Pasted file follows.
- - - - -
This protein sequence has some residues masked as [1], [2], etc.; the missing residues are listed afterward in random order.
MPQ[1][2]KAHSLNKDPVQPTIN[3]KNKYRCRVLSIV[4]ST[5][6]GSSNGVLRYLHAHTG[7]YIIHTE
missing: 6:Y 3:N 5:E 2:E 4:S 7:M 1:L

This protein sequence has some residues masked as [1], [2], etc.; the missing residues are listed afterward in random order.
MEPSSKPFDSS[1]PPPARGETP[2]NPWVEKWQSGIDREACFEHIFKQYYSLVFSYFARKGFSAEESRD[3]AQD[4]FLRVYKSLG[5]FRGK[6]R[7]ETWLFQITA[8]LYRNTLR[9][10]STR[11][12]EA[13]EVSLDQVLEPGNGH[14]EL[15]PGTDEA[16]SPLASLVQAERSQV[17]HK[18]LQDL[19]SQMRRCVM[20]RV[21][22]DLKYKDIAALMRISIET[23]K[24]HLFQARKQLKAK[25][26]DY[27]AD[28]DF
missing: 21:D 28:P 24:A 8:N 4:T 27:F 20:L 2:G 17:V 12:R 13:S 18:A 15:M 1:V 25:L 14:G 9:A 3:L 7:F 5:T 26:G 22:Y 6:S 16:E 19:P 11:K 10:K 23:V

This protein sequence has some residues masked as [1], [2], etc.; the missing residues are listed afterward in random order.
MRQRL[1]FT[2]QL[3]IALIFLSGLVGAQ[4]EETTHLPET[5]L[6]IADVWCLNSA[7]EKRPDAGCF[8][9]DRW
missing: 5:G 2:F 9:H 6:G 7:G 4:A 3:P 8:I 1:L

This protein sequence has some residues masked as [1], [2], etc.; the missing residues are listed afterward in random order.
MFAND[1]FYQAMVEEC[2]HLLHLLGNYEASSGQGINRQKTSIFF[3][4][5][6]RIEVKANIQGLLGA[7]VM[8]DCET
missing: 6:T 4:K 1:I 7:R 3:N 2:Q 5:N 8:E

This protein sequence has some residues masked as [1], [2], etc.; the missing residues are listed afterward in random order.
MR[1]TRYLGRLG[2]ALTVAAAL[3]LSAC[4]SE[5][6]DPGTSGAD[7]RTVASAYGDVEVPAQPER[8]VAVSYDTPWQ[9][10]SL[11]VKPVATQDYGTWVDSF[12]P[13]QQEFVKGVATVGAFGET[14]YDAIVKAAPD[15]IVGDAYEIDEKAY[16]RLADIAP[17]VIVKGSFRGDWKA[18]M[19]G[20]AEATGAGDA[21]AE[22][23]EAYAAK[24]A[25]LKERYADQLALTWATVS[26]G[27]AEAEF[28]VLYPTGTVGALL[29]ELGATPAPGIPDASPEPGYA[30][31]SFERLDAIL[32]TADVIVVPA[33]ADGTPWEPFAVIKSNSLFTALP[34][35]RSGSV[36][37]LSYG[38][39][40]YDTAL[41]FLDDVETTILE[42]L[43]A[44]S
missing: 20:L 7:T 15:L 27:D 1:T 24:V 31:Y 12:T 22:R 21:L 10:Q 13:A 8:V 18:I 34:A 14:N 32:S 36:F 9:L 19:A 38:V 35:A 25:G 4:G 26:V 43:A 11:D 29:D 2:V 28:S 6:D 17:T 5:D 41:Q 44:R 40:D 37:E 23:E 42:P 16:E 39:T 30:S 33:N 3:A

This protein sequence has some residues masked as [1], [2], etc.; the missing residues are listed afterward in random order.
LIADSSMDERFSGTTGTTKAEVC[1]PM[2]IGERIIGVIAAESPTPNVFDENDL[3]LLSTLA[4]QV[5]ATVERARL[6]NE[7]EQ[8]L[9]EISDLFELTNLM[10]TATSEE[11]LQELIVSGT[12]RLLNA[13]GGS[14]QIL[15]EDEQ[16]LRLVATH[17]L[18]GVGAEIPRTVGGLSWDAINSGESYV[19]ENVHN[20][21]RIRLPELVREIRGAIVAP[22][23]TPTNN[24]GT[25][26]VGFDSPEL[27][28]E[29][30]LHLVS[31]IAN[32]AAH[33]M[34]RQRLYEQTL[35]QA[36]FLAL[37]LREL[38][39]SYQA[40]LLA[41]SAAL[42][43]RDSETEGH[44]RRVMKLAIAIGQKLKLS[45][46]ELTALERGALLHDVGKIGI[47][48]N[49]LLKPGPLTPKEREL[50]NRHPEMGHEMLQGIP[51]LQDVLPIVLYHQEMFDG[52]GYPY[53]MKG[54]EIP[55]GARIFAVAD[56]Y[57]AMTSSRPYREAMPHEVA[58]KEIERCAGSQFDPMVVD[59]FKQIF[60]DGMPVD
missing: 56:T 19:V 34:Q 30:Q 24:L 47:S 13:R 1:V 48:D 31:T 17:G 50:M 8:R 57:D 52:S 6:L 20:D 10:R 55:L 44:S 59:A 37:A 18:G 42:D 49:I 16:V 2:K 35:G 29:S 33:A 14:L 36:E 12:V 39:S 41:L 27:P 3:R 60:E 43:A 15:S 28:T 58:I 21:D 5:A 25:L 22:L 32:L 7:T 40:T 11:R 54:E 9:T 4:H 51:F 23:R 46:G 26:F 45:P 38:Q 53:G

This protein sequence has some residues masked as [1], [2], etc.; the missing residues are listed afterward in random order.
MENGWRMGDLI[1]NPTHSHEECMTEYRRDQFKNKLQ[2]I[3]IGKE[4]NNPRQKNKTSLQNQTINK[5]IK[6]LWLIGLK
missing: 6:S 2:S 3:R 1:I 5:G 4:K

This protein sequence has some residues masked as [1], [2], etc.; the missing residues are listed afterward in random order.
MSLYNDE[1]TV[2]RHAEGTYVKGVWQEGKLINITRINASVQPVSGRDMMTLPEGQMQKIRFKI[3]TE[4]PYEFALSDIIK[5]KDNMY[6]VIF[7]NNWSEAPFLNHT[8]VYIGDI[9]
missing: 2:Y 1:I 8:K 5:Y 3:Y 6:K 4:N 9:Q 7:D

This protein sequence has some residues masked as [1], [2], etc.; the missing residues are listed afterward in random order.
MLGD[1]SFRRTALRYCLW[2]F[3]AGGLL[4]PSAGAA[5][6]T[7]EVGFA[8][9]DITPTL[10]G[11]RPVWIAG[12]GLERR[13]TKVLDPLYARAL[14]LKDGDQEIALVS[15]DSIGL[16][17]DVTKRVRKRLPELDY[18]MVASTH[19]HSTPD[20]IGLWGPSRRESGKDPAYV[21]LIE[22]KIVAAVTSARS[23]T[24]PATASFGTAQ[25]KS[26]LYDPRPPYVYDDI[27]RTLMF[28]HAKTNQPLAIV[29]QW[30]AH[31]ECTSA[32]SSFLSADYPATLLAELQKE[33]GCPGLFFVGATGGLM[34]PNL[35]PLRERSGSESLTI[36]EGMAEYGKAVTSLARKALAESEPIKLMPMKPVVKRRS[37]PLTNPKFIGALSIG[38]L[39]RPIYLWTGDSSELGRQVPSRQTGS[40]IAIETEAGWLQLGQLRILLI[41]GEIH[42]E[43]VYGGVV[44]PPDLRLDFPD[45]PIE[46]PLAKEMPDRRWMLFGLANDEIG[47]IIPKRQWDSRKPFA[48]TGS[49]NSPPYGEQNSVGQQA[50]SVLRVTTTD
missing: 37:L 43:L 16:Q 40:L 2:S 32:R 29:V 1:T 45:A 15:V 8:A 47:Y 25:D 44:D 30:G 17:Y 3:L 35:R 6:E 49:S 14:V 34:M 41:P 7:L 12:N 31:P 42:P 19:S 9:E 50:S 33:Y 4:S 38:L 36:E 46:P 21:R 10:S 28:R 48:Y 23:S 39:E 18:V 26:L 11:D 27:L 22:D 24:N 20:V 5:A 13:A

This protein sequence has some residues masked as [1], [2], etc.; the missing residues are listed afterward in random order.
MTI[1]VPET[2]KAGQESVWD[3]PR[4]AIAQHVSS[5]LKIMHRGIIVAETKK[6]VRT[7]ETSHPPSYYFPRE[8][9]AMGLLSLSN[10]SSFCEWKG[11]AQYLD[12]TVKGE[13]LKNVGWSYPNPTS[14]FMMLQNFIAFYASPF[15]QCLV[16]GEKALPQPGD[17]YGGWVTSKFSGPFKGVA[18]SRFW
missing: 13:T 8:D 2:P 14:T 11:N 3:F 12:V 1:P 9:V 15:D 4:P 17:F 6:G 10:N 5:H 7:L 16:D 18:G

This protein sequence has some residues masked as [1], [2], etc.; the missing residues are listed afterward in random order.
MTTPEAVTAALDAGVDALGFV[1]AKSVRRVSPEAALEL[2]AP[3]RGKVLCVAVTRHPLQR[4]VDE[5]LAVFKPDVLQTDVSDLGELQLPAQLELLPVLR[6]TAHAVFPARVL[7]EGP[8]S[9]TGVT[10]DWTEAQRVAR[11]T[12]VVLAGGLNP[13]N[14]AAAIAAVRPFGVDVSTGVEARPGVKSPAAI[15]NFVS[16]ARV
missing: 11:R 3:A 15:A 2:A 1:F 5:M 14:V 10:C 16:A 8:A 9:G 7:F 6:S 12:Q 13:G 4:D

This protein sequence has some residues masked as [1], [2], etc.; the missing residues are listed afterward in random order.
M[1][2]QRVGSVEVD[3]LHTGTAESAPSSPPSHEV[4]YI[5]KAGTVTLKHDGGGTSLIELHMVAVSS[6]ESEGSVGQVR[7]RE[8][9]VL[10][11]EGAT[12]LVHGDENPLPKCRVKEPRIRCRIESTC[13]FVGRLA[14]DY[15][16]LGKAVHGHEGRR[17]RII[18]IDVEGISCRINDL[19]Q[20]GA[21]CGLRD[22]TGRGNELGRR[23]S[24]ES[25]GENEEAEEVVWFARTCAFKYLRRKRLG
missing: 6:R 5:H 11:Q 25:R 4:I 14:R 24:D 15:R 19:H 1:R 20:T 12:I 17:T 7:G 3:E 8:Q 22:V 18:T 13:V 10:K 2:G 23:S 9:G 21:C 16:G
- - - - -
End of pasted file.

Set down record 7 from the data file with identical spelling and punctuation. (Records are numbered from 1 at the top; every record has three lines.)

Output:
This protein sequence has some residues masked as [1], [2], etc.; the missing residues are listed afterward in random order.
MENGWRMGDLI[1]NPTHSHEECMTEYRRDQFKNKLQ[2]I[3]IGKE[4]NNPRQKNKTSLQNQTINK[5]IK[6]LWLIGLK
missing: 6:S 2:S 3:R 1:I 5:G 4:K